“Whilst the increases outlined in this proposal will not remove the need for the taxpayer to subsidise the system in part, they will reduce the taxpayer contribution required to ensure that our courts and tribunals have the necessary funding to deliver their important services and ensure access to justice for all. This is even more important as we look to recover from the impact of Covid-19”
It was also proposed that the fee-waiver thresholds would be proportionately increased.
The results of the consultation, which ran from 22nd March 2021 to 17th May 2021, showed that 61% of respondents opposed the increases both on grounds of timing, it being (let us hope) the tail-end of the Covid pandemic, and on grounds of the poor quality of service provided by HMCTS.
Despite this opposition, however, the Ministry of Justice has now given notice that the fee increases will go ahead nonetheless:
“The government believes there is a strong justification to proceed with increasing certain court fees and the HwF income thresholds by inflation.”
It went on:
“The proposed increases reflect historic inflation and are therefore not an increase in real terms. The income generated from these proposals will go towards the running cost of HMCTS and will ensure that the courts and tribunals can continue to deliver access to justice for all.”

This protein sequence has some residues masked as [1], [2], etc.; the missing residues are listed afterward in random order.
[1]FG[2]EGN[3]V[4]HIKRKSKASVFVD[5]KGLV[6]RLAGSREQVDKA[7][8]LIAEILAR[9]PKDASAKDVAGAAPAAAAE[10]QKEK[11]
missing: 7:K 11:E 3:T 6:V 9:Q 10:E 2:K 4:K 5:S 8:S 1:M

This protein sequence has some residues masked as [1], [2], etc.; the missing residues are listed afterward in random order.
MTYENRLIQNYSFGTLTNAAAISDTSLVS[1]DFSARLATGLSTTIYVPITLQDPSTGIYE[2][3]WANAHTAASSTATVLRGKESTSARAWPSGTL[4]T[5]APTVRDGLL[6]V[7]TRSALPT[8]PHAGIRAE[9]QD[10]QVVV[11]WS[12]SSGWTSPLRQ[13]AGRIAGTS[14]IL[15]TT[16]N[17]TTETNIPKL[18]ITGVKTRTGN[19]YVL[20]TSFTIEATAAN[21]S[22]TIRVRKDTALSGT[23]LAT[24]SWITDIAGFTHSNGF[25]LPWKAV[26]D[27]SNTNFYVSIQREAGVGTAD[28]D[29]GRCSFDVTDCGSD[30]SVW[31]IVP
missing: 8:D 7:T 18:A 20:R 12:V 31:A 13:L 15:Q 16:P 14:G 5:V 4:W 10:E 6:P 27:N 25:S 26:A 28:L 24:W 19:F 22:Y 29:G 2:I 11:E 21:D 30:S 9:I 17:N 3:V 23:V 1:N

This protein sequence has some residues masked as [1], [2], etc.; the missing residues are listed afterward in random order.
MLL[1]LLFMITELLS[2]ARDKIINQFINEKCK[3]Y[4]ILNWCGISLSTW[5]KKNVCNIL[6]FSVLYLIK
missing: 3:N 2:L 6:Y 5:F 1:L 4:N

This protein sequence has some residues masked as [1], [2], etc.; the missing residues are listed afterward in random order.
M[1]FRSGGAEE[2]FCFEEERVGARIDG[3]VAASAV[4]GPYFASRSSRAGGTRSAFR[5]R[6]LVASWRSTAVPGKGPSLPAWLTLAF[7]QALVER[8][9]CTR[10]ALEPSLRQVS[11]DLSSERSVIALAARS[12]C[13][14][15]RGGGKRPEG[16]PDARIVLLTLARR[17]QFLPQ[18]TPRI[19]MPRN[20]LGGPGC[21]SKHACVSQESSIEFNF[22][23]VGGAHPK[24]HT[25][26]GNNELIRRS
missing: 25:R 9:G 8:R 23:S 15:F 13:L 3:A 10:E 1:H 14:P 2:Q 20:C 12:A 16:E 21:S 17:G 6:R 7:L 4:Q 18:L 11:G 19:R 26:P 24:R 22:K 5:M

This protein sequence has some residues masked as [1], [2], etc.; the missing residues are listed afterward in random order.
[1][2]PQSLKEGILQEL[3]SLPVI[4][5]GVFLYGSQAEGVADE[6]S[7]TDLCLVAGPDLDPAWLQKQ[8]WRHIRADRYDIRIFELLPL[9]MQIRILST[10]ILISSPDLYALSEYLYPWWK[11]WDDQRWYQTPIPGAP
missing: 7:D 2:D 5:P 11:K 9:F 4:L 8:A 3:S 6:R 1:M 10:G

The increase in 129 individual court fees will range across civil, family and magistrates courts and also have an impact on the Court of Protection. It is estimated that the fee increases will raise between £23 and £29 million per annum for HMCTS, dropping to £20-£25 million once fee-remissions are taken into account. The proposed monthly income thresholds to be eligible for help-with-fees will move to £1,170 (from £1,085) for single people and to £1,345 (from £1,245) for couples.
Interestingly, it was conceded that it was not really possible to estimate what impact the fee increases would have on court user-volume, but that “even allowing for initially lower volumes, we expect the proposed changes to increase fee income.”